Organized group might be behind fraudulent endorsement signature forms

April 4, 2018

Organized group might be behind fraudulent endorsement forms
A blank candidacy endorsement form | Photo: net.jogtar.hu

Hungary’s election system is full of loopholes that resourceful bogus parties are eager to take advantage of. Even though last November the National Assembly passed a law intended to keep fake parties away from the 2018 election, the system is still wide open to abuse. One of the most telling signs of this is that since the official deadline for parties to submit candidacy endorsement forms passed, dozens of irregularities have been reported nationwide about forged signatures and fraudulent endorsement forms.

Perhaps no other electoral district saw as many bogus candidates and fraudulent candidacy endorsement forms as Budapest’s 17th. In the electoral district which encompasses Budapest’s 21st and 23rd districts, personal data of deceased people were found on endorsement forms of 23 (mostly bogus) parties.

Hungarian news site index.hu attempted to uncover how this was possible. Reporters of the news site contacted leaders and organizers of numerous bogus parties that had submitted irregular candidacy endorsement forms in Budapest’s 17th electoral district. Although the party leaders and organizers responded with varying enthusiasm (some were outright hostile), it soon turned out that none of the candidates personally knew the activists who had collected endorsements in the electoral district on their behalf.

Based on index.hu’s findings, it seems that some of the parties were contacted by the so-called activists themselves who offered to collect endorsements for them for a fee. Some parties were recommended by other parties to contact the mysterious activists-for-rent.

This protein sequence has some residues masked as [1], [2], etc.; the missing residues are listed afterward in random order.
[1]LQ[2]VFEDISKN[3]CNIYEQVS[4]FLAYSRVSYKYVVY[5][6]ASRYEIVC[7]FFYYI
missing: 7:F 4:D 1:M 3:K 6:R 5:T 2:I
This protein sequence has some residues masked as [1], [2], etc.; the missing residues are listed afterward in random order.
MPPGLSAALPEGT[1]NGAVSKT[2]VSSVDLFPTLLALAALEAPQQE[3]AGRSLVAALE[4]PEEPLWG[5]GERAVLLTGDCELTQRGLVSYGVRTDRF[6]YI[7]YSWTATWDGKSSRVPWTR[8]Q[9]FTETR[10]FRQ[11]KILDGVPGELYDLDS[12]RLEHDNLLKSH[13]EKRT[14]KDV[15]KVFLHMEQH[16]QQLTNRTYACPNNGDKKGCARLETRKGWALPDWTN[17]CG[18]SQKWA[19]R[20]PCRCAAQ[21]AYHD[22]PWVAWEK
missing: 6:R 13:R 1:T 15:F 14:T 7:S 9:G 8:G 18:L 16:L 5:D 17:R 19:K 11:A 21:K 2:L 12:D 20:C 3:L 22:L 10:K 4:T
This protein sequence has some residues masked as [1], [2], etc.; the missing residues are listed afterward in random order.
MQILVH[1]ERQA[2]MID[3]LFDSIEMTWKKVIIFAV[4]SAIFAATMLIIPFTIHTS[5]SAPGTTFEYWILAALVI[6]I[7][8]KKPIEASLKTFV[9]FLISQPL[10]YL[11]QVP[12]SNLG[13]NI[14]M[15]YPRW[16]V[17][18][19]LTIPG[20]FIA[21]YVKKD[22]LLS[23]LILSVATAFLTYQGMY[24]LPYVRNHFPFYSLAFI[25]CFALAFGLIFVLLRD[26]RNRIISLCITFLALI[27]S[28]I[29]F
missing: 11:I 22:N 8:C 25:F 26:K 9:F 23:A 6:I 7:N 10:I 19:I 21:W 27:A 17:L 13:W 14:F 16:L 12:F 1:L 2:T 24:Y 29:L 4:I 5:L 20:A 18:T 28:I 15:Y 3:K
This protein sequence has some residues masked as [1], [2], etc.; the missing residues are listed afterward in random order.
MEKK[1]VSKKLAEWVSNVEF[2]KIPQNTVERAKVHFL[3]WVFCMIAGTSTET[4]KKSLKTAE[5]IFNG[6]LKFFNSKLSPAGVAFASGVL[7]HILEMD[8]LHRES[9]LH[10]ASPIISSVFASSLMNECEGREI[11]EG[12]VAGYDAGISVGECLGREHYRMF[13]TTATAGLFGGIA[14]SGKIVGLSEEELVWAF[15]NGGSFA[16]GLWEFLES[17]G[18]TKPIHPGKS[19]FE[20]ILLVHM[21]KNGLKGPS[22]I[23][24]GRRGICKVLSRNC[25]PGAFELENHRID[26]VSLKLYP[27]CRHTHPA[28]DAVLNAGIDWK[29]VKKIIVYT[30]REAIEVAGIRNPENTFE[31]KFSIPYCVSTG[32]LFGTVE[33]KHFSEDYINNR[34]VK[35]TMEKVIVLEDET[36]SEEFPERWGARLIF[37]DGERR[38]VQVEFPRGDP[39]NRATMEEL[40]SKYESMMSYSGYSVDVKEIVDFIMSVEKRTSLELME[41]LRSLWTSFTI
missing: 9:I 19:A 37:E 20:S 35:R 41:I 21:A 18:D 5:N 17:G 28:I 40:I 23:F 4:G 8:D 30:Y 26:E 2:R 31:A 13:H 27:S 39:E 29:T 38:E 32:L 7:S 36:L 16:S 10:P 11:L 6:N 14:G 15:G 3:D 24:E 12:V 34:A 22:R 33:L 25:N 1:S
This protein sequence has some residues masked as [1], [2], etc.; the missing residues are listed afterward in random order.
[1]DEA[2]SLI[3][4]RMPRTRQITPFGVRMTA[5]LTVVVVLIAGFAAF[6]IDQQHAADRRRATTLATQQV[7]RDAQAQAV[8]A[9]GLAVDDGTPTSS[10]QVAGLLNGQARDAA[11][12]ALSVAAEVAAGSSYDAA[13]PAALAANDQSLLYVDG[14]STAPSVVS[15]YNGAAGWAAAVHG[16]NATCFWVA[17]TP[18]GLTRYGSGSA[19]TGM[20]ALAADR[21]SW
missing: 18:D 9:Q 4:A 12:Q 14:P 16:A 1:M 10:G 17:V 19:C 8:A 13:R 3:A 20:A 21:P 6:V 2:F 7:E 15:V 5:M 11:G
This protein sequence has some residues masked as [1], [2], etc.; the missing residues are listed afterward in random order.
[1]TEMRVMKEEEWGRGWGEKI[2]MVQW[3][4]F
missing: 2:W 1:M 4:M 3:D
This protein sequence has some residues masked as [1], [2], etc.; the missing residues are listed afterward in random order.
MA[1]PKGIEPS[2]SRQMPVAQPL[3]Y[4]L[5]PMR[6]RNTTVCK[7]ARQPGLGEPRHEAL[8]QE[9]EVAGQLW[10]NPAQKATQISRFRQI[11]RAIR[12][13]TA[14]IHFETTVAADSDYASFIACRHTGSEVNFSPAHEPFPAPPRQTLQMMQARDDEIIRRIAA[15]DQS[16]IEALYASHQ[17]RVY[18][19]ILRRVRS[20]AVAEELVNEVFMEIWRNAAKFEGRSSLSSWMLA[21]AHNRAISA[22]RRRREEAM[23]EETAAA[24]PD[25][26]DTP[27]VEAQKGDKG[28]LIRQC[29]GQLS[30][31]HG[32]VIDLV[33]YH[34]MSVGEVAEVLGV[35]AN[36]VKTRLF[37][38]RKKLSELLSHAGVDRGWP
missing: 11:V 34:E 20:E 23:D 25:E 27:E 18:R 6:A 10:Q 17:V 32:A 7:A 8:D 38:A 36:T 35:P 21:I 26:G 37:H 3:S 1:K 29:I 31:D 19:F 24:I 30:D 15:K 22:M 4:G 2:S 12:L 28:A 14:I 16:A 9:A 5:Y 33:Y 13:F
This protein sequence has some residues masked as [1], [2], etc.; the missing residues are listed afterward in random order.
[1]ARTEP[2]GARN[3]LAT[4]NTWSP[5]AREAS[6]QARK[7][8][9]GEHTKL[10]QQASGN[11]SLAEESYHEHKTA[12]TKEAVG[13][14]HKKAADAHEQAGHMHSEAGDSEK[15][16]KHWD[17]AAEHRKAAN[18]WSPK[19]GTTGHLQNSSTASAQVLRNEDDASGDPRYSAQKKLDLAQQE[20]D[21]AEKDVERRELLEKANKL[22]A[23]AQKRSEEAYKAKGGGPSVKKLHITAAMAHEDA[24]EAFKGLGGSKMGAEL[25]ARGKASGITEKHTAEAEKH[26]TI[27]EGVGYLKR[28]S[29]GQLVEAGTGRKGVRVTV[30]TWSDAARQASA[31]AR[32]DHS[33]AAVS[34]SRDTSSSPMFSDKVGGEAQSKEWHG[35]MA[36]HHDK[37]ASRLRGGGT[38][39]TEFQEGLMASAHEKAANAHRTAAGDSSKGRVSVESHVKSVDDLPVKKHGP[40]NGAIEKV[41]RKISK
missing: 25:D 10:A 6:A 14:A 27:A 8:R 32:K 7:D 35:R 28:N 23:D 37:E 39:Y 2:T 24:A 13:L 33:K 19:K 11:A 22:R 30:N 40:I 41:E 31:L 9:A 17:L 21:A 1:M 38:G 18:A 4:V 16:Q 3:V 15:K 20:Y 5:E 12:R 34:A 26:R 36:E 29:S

One party leader told index.hu that in another electoral district he had been offered 500 candidacy endorsements, the minimum required for running as a candidate, for HUF 500,000 (USD 2,000). Another party leader admitted that though the endorsements were collected by hired activists, the endorsement forms were eventually signed and submitted by the party’s own activists because the hired collectors were not willing to reveal their names.

By Hungarian election law, voters can endorse the nomination of any number of candidates in their respective electoral districts. However, voters are required to do so in person. Candidacy endorsement collectors also have to provide their name and sign the endorsement forms before submitting them to the local election office. Copying the personal information and signature of voters from one nomination form to another is strictly forbidden and constitutes electoral fraud.

As none of the contacted party leaders, candidates and organizers were able or willing to provide any sort of contact information to the anonymous activists it is still unknown who is behind the seemingly systematic fraud. It is worth noting, however, that bogus parties seem to prosper in those electoral districts where the opposition has a good chance of defeating the Fidesz candidate.